Updated on 11/20/2013 3:07PM

Illinois racetracks, horsemen reach account-wagering agreement

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Illinois racetracks and horsemen’s groups reached an agreement Tuesday night that, if approved by the Illinois legislature before the end of January, would adequately fund the Illinois Racing Board and avert a catastrophic reduction of racing dates in 2014.

The agreement would extend Illinois’ account-wagering law, which is set to expire Jan. 31, 2014, through Jan. 31, 2017, and would fund the Illinois Racing Board through a surcharge of about .2 percent on winning wagers at racetracks, offtrack betting facilities, and bets placed online through account-wagering services. To become law, it must be passed by the legislature, which will convene at least once, in January, and perhaps also in December, before the Jan. 31 deadline.

The IRB derives all its operational funding through betting handle, and when the Illinois account-wagering law lapsed for several months in 2013 it left a gaping hole in the IRB’s revenue stream. With the law set to expire again in January, the IRB in September issued four possible 2014 racing schedules – contingent upon resolution of the funding issue – that ranged from the status quo to a radical reduction in dates that would have crippled the state’s racing industry. With Tuesday’s announced agreement, it appears the status quo prevails.

The drastic cuts, which would have pared Hawthorne’s racing season to a mere 15 days and basically ended Illinois harness racing, crept closer when the legislature’s three-day November session came and went without any action on account wagering. The legislature declined to take up the issue because the racing industry, lacking consensus before Tuesday, introduced competing amendments during the November session. Arlington, seeking to protect Twinspires.com, the account-wagering company owned by its parent company, Churchill Downs Inc., wanted to fund the IRB through an increase in the parimutuel tax paid by racetracks. The state’s other racetracks as well as the major Illinois horsemen’s groups brought forth legislation that would have changed the way account-wagering handle is divided, giving a greater share to purses, and raised IRB revenue through a .9 percent surcharge on account wagers.

Tuesday’s compromise will not change the way account-wagering handle is divided, but will introduce a surcharge on all winning account wagers. Until now, account wagers have been the only type of Illinois bet not subject to a surcharge: Winning bets at racetracks carry a 1 percent surcharge – though Arlington and Hawthorne have so far chosen not to apply the charge – while winning bets at offtrack betting parlors carry a 2.5 percent surcharge.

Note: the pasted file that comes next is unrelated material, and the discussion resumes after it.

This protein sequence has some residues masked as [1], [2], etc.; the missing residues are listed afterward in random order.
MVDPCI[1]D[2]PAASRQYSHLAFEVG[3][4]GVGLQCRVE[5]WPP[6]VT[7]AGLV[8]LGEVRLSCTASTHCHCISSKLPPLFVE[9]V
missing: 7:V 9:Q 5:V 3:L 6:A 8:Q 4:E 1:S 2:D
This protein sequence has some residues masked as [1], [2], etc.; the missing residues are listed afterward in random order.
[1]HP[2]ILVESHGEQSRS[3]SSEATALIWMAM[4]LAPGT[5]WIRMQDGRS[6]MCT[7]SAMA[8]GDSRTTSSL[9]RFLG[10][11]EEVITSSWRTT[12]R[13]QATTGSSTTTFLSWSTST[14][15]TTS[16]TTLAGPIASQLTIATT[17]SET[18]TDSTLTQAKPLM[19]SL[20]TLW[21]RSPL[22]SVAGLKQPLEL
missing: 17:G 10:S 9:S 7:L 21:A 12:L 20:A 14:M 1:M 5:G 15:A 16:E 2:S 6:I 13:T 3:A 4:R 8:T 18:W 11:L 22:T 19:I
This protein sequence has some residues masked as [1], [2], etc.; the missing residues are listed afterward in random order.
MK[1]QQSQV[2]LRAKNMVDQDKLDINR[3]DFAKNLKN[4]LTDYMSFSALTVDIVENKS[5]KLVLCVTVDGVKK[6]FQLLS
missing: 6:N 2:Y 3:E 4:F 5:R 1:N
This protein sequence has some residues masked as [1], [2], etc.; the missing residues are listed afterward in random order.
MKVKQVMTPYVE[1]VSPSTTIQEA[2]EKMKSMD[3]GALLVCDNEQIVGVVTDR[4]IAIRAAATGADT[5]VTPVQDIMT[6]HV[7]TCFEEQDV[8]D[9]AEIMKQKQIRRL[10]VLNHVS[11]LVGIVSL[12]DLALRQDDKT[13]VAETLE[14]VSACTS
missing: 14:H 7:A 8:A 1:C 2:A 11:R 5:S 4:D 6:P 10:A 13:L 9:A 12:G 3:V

And while Tuesday’s agreement is good news for the Illinois racing industry as a whole, it could subject bettors in the state to further taxation on winning bets and their profits. The legislation that will be produced through Tuesday’s agreement also would allow tracks, if they choose, to levy an additional surcharge of up to .5 percent on winning ontrack and OTB wagers, a surcharge that is not related to funding the IRB. The voluntary surcharge would be split 50-50 between the track operator and the track’s purse fund.

Tuesday’s agreement permits Arlington, Hawthorne, and the Maywood/Balmoral harness-racing consortium, to each open two new offtrack betting parlors. The deal also addresses the Illinois Thoroughbred Horsemen’s Association’s demand that account-wagering companies provide the horsemen’s organization with a full accounting of online betting in the state – but only partially. Account-wagering companies operating in the state must present a full financial accounting to the ITHA upon request, but Twinspires, the state’s biggest online bet-taker, is exempt from the provision. Account-wagering companies already are subject to spot audits by the Illinois Racing Board.

EdwardLeVar More than 1 year ago
Stop clubbing your customers over the head with additional charges, or you won't have any left to tax!
jttf More than 1 year ago
These horsemen and govt officials don't have clue. The main reason why casinos kick horse racing....is because the takeout in racing is so much higher. So why would you raise the takeout on the horse player again, again and again ? When you lose more horse players, you lose more takeout money. It is simple math. You Think with your brain, not a calculator.
Anonymous More than 1 year ago
So crooked - Twinspires is exempt from the financial accounting requirement. Hilarious. Thanks for the report Marcus. At least it seems doomsday has been put off for a bit.